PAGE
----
Accession Number:

ADA220969

Title:

Understanding Tropscatter Propagation

Descriptive Note:

Master's thesis

Corporate Author:

AIR FORCE INST OF TECH WRIGHT-PATTERSON AFB OH

Personal Author(s):

Report Date:

1990-03-14

Pagination or Media Count:

252.0

Abstract:

Although troposcatter communications systems have shortcomings, this transmission scheme has found consistent use in several applications. This thesis discusses troposcatter propagation with emphasis on theory, characteristics, and prediction tools. Theoretical understanding of the troposcatter propagation mechanism is rooted in atmospheric phenomena, specifically--refractivity and turbulence. Two modes of transmission exist incoherent scatter, if refractivity irregularities exist as turbulent blobs, and quasi-coherent scatter, if irregularities arrange themselves in layers. Frequency and meteorological parameters define the dominant mechanism. One can expect received signal levels to exhibit distance and frequency dependence short and long-term fading aperture-to-medium coupling loss and diurnal, seasonal, climatic, and meteorological variations. Diversity techniques are indispensable in thwarting short-term fading. Atmospheric multipath is known to limit analog system bandwidths yet digital systems are prone to the related delay spread phenomenon which causes intersymbol interference. Adaptive processing is used to overcome this problem and can further improve digital performance through implicit diversity. Most troposcatter prediction methods are rooted in empirical expressions. Unfortunately, all the methods suffer shortcomings with reliance on surface refractivity and incorrect coupling loss calculations topping the list. Accuracy can improve if tools such as the Parl or Radiometeorological methods effectively model gradient activity within the common volume. Theses.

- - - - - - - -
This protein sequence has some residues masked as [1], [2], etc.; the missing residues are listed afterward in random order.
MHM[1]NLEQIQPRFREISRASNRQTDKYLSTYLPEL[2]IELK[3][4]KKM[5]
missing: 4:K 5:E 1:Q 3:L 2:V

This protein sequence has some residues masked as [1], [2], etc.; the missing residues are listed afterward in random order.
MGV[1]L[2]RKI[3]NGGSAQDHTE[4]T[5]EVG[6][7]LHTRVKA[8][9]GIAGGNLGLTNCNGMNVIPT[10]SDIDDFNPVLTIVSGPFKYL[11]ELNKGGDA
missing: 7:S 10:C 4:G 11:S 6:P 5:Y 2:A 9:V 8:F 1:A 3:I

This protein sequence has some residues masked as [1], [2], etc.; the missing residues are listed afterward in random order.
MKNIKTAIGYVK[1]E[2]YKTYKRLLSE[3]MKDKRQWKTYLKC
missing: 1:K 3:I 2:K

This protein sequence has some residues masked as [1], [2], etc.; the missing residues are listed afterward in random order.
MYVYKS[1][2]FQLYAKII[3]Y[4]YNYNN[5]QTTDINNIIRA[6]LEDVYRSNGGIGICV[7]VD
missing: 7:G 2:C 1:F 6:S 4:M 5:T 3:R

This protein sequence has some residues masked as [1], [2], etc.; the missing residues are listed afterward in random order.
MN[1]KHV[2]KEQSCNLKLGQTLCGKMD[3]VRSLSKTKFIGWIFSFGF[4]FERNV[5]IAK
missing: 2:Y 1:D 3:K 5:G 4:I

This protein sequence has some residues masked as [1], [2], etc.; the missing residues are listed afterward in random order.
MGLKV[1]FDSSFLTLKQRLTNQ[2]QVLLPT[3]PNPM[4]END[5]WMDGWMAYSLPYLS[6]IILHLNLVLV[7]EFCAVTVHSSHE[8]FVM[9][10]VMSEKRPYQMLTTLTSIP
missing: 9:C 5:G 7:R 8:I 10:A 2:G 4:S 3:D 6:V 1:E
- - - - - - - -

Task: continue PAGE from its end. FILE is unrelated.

Subject Categories:

  • Atmospheric Physics
  • Radiofrequency Wave Propagation
  • Radio Communications

Distribution Statement:

APPROVED FOR PUBLIC RELEASE